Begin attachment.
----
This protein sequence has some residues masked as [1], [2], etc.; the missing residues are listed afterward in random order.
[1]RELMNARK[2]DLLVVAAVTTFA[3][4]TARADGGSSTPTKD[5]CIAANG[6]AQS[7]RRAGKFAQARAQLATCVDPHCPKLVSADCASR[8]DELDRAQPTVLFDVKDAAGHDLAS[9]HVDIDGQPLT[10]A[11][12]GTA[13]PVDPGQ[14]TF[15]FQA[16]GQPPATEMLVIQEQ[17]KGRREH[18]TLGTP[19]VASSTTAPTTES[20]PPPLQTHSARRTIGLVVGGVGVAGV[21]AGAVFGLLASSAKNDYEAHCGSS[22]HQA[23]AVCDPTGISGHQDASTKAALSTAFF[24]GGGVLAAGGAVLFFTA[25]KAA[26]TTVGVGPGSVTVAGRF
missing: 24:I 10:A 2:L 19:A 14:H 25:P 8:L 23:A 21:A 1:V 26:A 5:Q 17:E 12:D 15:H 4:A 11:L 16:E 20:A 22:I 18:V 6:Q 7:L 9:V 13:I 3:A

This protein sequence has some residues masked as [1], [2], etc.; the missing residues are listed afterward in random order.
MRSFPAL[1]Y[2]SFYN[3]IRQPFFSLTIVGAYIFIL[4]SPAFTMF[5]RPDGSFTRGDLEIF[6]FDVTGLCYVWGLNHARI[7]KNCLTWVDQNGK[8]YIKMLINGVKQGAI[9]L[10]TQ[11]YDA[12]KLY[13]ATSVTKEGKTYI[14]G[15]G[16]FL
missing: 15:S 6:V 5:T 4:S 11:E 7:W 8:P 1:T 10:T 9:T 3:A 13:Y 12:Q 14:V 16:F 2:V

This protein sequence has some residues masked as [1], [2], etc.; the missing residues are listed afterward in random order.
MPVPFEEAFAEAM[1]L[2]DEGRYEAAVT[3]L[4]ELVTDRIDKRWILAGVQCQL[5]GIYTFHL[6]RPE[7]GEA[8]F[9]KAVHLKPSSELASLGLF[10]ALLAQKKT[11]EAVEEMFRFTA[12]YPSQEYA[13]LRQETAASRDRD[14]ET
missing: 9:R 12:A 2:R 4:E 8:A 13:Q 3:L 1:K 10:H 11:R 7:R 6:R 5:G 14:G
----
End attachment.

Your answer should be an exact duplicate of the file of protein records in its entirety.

This protein sequence has some residues masked as [1], [2], etc.; the missing residues are listed afterward in random order.
[1]RELMNARK[2]DLLVVAAVTTFA[3][4]TARADGGSSTPTKD[5]CIAANG[6]AQS[7]RRAGKFAQARAQLATCVDPHCPKLVSADCASR[8]DELDRAQPTVLFDVKDAAGHDLAS[9]HVDIDGQPLT[10]A[11][12]GTA[13]PVDPGQ[14]TF[15]FQA[16]GQPPATEMLVIQEQ[17]KGRREH[18]TLGTP[19]VASSTTAPTTES[20]PPPLQTHSARRTIGLVVGGVGVAGV[21]AGAVFGLLASSAKNDYEAHCGSS[22]HQA[23]AVCDPTGISGHQDASTKAALSTAFF[24]GGGVLAAGGAVLFFTA[25]KAA[26]TTVGVGPGSVTVAGRF
missing: 24:I 10:A 2:L 19:A 14:H 25:P 8:L 23:A 21:A 1:V 26:A 5:Q 17:E 12:D 15:H 4:A 11:L 16:E 20:A 22:I 18:V 6:Q 7:L 9:V 13:I 3:A

This protein sequence has some residues masked as [1], [2], etc.; the missing residues are listed afterward in random order.
MRSFPAL[1]Y[2]SFYN[3]IRQPFFSLTIVGAYIFIL[4]SPAFTMF[5]RPDGSFTRGDLEIF[6]FDVTGLCYVWGLNHARI[7]KNCLTWVDQNGK[8]YIKMLINGVKQGAI[9]L[10]TQ[11]YDA[12]KLY[13]ATSVTKEGKTYI[14]G[15]G[16]FL
missing: 15:S 6:V 5:T 4:S 11:E 7:W 8:P 1:T 10:T 9:T 3:A 13:Y 12:Q 14:V 16:F 2:V

This protein sequence has some residues masked as [1], [2], etc.; the missing residues are listed afterward in random order.
MPVPFEEAFAEAM[1]L[2]DEGRYEAAVT[3]L[4]ELVTDRIDKRWILAGVQCQL[5]GIYTFHL[6]RPE[7]GEA[8]F[9]KAVHLKPSSELASLGLF[10]ALLAQKKT[11]EAVEEMFRFTA[12]YPSQEYA[13]LRQETAASRDRD[14]ET
missing: 9:R 12:A 2:R 4:E 8:A 13:Q 3:L 1:K 10:H 11:R 7:R 6:R 5:G 14:G